5380 Shafter, Oakland

Click picture for additional photos and complete listing courtesy of Carla Buffington, Compass

This picturesque late Victorian was one of the very first homes built in the Shafter neighborhood when it was just farmland on the northernmost edge of Oakland. It was still two decades before the passenger train service would start rolling down Shafter Avenue and bringing with it the families to fill up all of the new bungalows being built there. Today, the home remains full of period detail. It is a nice reminder of a time when much of North Oakland was still fairly rural and quite different from what it is today.

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1272 Caroline, Alameda

Click picture for additional photos and complete listing courtesy of David Gunderman, Alain Pinel

George Whittell Sr. made the bulk of his fortune by investing in the Comstock Lode in Nevada and with it he hired Ernest Coxhead to design him one of the most extravagantly ornamented homes in Alameda. The style of the exterior has been muddied a bit by the addition of stucco in the intervening years, but inside all of the over the top detailing is still readily apparent and frankly jaw dropping. Coxhead was one of the first superstars of the Bay Area architecture scene and his influence cannot be overstated. His work along with that of Willis Polk formed the foundation on which the Bay Region Style was built and references to his designs would be seen in the work of those that followed him for years to come.

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150 Bret Harte, Berkeley

Click picture for additional photos and complete listing courtesy of Neal Ward, Compass

This impressive Berkeley Hills home was built in 1980, but it has all of the hallmarks of an earlier era. The home was conceived of by Donald Hoppen who was a student of Frank Lloyd Wright and friend of the first owner. It was to be built on a radial plan with a Wrightian aesthetic complete with plenty of wood and glass. Hoppen brought another of Wrights former students in to fully realize the plan. Daniel Liebermann was a local architect who had made a name for himself designing radial homes in the 60s and 70s and was therefore the perfect choice to flesh out the design.

Together Hoppen and Liebermann created a home that is very much in keeping with the ideas explored in Liebermann’s earlier homes. It relies heavily on recycled lumber, interesting angles, and wide open spaces to create a truly unique residential experience. It feels very much rooted in the ideals of mid-century Bay Region design despite having been built in the early 80s.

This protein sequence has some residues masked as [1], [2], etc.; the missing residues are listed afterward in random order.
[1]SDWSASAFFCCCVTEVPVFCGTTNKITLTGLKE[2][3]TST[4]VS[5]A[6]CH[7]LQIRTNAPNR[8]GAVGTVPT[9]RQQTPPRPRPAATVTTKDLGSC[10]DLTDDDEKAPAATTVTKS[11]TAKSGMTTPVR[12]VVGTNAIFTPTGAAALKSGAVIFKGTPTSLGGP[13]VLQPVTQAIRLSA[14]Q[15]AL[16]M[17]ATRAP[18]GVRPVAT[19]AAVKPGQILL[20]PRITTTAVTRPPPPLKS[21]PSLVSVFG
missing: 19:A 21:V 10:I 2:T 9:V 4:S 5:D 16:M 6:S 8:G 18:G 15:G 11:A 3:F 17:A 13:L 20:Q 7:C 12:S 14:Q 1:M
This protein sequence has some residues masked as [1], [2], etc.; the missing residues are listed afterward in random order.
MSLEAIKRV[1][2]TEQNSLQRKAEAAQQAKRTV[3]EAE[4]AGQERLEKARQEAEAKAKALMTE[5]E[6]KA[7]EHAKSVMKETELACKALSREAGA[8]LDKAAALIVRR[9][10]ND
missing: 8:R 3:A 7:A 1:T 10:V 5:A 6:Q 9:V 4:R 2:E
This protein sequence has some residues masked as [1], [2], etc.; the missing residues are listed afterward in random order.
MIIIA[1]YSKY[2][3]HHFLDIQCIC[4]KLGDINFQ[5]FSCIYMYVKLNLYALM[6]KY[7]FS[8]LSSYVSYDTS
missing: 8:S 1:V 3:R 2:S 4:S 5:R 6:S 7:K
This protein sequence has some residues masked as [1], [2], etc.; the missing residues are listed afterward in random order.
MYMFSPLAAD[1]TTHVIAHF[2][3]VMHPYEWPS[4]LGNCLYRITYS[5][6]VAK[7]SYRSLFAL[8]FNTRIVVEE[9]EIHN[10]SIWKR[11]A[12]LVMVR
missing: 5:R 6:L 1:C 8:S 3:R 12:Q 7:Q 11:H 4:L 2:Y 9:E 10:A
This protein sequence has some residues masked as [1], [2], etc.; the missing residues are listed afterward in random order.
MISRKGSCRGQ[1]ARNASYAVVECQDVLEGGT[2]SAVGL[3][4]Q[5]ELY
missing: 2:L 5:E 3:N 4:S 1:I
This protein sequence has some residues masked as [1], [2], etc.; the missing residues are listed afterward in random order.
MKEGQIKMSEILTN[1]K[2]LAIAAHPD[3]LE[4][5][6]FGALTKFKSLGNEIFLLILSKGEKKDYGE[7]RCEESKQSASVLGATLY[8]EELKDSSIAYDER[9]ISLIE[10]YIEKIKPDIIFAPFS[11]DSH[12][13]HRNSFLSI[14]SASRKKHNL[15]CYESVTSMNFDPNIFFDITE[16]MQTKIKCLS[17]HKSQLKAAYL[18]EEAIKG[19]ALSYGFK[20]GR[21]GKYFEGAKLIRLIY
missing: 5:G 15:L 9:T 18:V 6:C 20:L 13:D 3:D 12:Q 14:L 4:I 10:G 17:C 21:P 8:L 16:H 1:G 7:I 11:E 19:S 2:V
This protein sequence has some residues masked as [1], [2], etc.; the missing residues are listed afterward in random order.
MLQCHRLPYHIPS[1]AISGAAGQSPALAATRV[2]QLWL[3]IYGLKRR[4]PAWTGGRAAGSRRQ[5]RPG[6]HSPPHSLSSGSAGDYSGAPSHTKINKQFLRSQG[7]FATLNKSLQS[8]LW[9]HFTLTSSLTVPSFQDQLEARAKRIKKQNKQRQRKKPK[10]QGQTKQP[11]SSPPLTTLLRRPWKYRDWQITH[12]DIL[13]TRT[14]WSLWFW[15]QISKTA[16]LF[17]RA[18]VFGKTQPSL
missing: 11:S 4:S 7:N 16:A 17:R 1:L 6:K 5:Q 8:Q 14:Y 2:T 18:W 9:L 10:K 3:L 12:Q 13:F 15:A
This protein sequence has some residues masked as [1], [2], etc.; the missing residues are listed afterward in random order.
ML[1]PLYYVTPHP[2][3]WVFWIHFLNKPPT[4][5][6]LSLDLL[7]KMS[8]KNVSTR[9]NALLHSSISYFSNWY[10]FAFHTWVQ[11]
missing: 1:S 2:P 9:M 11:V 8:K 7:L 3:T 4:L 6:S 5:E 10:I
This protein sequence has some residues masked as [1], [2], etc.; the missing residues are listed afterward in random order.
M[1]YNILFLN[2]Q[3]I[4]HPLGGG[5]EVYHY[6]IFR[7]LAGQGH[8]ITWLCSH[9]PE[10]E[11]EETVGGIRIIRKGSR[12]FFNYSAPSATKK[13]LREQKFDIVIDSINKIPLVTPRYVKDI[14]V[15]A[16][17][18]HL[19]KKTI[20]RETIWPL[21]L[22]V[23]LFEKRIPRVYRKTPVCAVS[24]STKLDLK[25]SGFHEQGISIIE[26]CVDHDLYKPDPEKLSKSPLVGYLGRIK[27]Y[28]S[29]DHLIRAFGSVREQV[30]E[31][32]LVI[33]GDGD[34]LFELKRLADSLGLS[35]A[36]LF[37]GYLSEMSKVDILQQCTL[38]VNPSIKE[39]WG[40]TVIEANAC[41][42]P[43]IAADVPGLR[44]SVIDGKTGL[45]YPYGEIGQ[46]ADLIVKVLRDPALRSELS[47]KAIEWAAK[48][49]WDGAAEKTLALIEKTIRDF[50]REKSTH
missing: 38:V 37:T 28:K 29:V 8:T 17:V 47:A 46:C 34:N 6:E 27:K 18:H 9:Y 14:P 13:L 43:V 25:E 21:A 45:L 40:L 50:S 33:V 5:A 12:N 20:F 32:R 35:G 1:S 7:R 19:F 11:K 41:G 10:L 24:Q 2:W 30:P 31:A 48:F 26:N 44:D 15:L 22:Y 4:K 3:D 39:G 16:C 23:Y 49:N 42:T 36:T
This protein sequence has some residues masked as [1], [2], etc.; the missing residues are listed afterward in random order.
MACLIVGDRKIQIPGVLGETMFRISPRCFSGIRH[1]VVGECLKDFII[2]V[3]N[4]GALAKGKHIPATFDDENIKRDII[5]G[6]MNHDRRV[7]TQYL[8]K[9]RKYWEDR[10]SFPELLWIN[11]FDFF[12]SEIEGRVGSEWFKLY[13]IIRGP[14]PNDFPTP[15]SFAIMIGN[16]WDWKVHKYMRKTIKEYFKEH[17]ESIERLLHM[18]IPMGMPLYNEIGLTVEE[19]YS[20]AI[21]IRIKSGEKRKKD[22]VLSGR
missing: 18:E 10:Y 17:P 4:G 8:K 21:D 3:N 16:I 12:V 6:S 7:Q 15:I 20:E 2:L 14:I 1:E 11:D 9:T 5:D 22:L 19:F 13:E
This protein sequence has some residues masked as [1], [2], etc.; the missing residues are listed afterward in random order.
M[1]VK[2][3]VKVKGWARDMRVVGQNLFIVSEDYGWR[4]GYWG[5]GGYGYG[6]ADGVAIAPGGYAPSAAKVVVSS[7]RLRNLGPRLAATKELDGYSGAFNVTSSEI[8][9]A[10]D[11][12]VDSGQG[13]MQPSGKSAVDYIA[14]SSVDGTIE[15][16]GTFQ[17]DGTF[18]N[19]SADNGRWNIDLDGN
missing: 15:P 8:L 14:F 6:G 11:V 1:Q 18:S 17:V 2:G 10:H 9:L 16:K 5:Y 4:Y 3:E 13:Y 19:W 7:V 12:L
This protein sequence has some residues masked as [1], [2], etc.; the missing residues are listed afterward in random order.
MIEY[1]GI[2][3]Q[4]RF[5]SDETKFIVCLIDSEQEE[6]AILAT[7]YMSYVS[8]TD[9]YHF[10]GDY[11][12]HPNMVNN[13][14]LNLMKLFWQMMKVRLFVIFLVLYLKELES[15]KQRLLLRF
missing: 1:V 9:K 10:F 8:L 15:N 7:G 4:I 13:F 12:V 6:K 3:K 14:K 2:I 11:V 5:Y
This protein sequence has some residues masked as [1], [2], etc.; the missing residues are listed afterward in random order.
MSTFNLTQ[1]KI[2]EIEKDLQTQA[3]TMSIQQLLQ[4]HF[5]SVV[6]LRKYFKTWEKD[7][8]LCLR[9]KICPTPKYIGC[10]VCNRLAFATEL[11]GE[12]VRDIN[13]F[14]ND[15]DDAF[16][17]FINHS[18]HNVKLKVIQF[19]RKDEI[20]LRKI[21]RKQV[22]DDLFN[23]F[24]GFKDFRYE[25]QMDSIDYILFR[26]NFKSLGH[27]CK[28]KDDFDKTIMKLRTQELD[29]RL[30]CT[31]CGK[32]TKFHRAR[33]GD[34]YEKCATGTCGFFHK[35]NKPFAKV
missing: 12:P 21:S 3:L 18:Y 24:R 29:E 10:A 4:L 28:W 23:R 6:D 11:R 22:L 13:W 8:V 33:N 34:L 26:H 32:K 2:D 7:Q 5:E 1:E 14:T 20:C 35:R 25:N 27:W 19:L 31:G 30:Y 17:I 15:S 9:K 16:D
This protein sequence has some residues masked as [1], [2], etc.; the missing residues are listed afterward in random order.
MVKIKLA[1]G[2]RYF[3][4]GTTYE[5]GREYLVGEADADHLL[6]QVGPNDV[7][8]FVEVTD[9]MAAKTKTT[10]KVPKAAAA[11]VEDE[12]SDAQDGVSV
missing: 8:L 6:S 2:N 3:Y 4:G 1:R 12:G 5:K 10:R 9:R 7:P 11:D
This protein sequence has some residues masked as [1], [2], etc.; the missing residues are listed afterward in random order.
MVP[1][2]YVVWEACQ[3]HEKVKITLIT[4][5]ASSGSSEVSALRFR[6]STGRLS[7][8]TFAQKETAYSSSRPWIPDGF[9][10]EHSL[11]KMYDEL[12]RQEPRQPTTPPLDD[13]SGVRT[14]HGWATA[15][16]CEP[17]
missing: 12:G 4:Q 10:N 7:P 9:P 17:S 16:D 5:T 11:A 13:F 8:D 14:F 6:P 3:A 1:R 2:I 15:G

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157 Fairlawn, Berkeley

Click picture for additional photos and complete listing courtesy of Taylor Sublett, Keller Williams

This impressive Berkeley Hills mid-century is the first home that Gerald McCue designed for himself in the East Bay. He was only 27 when the home was built, but he was already an established architectural presence in the Bay Area with his own firm in San Francisco. He had also just begun his tenure as a lecturer at UC Berkeley the year prior, returning to teach at his alma mater only two years after finishing his master’s degree there.

The home displays a number of features that would become trademarks of McCue’s residential work including glazed gables and substantial wooden soffits. It appears to have survived largely intact and is a great testament to the precocious talent of a local architect whose outsized influence would ultimately serve to spread the ideas of Bay Region design to the East Coast and beyond.

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176 Mountain Canyon, Alamo

Click picture for additional photos and complete listing courtesy of Melissa Fulop, Paragon

This unusual storybook home is likely the work of local design-builder Doug Allinger. Allinger was the longtime protege of innovative craftsman Carr Jones whose mature style was characterized by a flamboyant and idiosyncratic use of masonry to create undulating organic forms. When Jones passed away in 1965, Allinger carried on building in the same tradition, creating striking homes such as this one that appear to have come from a much earlier era.

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610 Oakland, Oakland

Click picture for additional photos and complete listing courtesy of David Nelson, Marcus & Millichap

It’s a bit hard to tell from the photos, but this charming First Bay Region residence is reportedly an early work by Oakland native Charles McCall. It’s complex roofline and unusual interior detailing would seem to bear that out. McCall would eventually become known for his lavish period revival homes, but his earliest designs were in fact some of his most creative endeavors.

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1439 Hawthorne, Berkeley

Click picture for additional photos and complete listing courtesy of Bebe McRae, Grubb

The C H McNeil house is a distinguished Berkeley Norman revival designed by Henry Gutterson. Gutterson practiced in a variety of styles, but the one constant through all of his work is his highly refined aesthetic and spare detailing. His homes stand out for their purity of vision and simplicity of design. This home is no different. Its thoughtfully arranged spaces and minimal embellishment make for a surprisingly modern take on period revival.

Posted in Architect-Designed, Henry Gutterson, Norman Revival, Period Revival, Tudor Revival | Leave a comment